Beth reached out and gently closed her sister eyes. Tears fell onto the bloody floor, mixing with the stained flood. She reached out to the ground, where Jo’s left hand rested, balled into a fist. She pried Jo’s fist open and held the limp hand, the finger fell open, never to close on command again. Touching the inside of Jo’s dead hand, Beth felt soft fabric brush her hand. With remorse, Beth let of her sisters hand fall back to the floor.
Purple. Beth held the handle of the knife tightly. Only one person had purple clothes in her family.
Beth shook her head. “No.” She moaned. “No!” It couldn’t be. But it had been. “NO!” She shrieked the words to the heavens, cursing the Goddesses for their torture. How could anyone be so cruel!
“Why are you yelling Bethy?”
The high voice spoke again. “I said: Why are you yelling Bethy?”
“Meg.” The words were involuntary. It was dark in the storage room, with only a few torches lit. Beth squinted, desperately sweeping the room several times. Panic was growing in her, where was she? Where was she! Then in the corner, Beth saw movement.
The young girl stepped out of the shadows. Her once pristine dress was a tattered wreck, stained black with dried blood. The girl’s hair was disheveled, with clumps missing at her scalp. On her feet, Meg wore fiery red shoes stained, dirty, and foul.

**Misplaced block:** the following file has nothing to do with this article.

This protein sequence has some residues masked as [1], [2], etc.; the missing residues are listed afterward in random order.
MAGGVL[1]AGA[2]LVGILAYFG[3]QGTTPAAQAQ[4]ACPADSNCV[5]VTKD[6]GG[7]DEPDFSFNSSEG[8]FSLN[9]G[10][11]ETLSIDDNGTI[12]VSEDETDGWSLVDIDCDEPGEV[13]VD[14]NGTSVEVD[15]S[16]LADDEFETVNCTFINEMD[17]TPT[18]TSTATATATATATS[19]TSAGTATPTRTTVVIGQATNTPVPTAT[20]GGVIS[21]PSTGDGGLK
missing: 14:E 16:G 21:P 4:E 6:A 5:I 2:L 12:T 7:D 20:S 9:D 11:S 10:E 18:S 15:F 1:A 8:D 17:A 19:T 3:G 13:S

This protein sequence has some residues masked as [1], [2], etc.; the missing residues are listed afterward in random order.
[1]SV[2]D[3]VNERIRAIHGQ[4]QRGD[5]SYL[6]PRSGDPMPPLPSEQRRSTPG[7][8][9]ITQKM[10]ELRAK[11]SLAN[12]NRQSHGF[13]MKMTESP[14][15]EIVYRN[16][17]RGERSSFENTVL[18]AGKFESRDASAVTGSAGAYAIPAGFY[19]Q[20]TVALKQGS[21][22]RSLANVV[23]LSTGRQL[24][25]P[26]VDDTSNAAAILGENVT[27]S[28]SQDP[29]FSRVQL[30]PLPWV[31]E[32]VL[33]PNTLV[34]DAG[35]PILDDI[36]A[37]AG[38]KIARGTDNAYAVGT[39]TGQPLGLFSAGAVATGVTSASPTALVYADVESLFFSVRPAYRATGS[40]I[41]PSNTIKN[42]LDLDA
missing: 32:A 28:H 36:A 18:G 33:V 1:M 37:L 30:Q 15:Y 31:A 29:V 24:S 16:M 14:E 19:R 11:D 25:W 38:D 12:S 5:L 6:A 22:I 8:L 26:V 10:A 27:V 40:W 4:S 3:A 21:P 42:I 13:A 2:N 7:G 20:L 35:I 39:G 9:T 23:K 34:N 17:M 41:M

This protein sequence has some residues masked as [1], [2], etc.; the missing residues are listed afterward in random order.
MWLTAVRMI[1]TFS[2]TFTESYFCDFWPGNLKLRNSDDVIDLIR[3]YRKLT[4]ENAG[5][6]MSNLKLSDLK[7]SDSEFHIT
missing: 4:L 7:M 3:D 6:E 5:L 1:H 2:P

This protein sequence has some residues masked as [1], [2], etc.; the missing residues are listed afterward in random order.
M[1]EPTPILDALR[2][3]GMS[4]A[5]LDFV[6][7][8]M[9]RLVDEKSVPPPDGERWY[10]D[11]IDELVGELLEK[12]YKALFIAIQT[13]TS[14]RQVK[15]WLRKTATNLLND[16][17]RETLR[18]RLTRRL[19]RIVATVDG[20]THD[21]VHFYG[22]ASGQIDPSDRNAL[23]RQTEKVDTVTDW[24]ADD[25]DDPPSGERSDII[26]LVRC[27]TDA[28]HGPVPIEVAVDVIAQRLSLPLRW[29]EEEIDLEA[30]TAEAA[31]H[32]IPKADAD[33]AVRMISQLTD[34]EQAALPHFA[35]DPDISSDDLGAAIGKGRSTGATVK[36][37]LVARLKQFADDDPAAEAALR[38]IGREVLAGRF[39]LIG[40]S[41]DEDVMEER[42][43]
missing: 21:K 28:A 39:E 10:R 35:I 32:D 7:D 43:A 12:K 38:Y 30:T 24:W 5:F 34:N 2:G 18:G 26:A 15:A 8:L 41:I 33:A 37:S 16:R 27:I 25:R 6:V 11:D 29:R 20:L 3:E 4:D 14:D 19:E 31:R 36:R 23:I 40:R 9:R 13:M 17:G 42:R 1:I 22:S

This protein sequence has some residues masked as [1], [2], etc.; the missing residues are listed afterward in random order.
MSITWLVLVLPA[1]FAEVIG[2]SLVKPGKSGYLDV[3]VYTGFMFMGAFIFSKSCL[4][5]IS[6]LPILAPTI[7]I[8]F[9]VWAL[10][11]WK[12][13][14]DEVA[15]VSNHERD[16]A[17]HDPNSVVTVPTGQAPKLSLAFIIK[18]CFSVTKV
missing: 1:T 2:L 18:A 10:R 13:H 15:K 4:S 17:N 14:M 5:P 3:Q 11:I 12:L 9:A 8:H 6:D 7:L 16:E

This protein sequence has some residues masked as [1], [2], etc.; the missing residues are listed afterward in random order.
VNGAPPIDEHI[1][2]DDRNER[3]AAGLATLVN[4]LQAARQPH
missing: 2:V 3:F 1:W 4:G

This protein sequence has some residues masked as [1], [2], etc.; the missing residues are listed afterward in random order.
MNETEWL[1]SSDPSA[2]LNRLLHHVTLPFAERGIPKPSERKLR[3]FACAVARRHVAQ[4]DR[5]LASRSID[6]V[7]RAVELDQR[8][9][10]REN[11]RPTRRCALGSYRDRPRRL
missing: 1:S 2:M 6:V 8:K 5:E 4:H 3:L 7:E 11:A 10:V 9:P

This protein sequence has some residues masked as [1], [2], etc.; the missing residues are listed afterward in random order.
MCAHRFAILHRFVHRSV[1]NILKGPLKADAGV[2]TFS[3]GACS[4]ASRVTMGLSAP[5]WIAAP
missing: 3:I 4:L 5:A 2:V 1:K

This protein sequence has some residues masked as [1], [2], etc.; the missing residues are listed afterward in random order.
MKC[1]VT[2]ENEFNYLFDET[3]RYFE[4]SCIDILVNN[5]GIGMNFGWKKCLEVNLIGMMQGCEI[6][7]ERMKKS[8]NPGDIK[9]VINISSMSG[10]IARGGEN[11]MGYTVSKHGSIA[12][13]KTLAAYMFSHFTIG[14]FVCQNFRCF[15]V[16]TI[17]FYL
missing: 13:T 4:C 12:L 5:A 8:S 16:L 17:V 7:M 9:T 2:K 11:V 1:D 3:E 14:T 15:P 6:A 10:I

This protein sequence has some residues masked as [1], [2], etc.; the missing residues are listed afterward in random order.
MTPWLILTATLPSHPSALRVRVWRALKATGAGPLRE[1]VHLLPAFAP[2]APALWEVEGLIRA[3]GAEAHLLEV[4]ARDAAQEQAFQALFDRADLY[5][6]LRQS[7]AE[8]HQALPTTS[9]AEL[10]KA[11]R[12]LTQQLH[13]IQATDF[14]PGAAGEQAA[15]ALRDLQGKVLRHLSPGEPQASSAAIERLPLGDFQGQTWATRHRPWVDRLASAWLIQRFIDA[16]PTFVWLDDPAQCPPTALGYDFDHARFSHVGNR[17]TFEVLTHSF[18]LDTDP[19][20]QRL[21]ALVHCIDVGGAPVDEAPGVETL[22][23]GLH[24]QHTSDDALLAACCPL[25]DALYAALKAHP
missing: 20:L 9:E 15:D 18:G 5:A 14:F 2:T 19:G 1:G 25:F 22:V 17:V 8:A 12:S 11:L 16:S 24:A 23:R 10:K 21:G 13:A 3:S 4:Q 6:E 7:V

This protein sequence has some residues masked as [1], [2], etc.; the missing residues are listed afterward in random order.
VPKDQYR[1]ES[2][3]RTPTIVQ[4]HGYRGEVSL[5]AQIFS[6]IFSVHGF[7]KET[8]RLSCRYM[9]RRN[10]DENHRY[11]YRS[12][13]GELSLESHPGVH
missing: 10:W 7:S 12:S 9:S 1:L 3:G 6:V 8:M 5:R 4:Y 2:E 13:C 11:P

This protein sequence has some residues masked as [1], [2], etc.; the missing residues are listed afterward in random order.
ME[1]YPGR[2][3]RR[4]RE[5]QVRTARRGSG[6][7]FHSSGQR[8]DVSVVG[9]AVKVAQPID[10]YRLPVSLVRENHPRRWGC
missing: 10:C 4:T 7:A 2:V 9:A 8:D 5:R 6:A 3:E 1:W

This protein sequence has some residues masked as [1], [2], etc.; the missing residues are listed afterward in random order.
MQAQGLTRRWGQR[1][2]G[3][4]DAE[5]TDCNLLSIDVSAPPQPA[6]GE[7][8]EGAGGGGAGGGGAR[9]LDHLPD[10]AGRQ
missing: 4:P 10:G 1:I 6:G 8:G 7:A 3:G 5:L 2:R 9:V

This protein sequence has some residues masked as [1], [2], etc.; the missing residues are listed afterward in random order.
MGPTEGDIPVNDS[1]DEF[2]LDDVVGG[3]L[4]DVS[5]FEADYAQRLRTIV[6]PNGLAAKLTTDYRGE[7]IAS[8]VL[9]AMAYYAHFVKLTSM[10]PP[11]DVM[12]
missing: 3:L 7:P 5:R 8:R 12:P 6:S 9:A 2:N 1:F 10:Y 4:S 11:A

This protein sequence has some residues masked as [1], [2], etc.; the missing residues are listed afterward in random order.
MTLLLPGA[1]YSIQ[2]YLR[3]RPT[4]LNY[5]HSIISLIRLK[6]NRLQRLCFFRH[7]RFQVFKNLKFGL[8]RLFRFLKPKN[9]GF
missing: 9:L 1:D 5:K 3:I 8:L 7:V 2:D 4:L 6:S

“Meg. Why!” Beth hurled the words at sister, her voice breaking. She stood up, rising on her aching legs. She brandished the knife at Meg. “WHY!” A river of tears dripped down Beth’s face as she stared at her little sister.
Meg’s face was expressionless. Blank. Like a doll’s. She took another step toward her sister. In her right hand, she held one of Papa’s long kitchen knives. The knife glinted in the low light of the torch behind Meg.
Meg cocked her head sideways in confusion. Then a manic smile bloomed sweetly on her face, spreading from ear to ear. “I wanted us all to be together. Amy went away. But I figured out how to get us all back to her.”
“Amy died.” Beth moaned. “Amy Died!”
Meg ignored her comment. She took another inch closer. Beth took a step back toward the door, backing away from Meg’s knife, which was still positioned rigidly at Meg’s side.
“Mama told me what to do. She gave me instructions. She gave me encouragement. She helped me be brave.”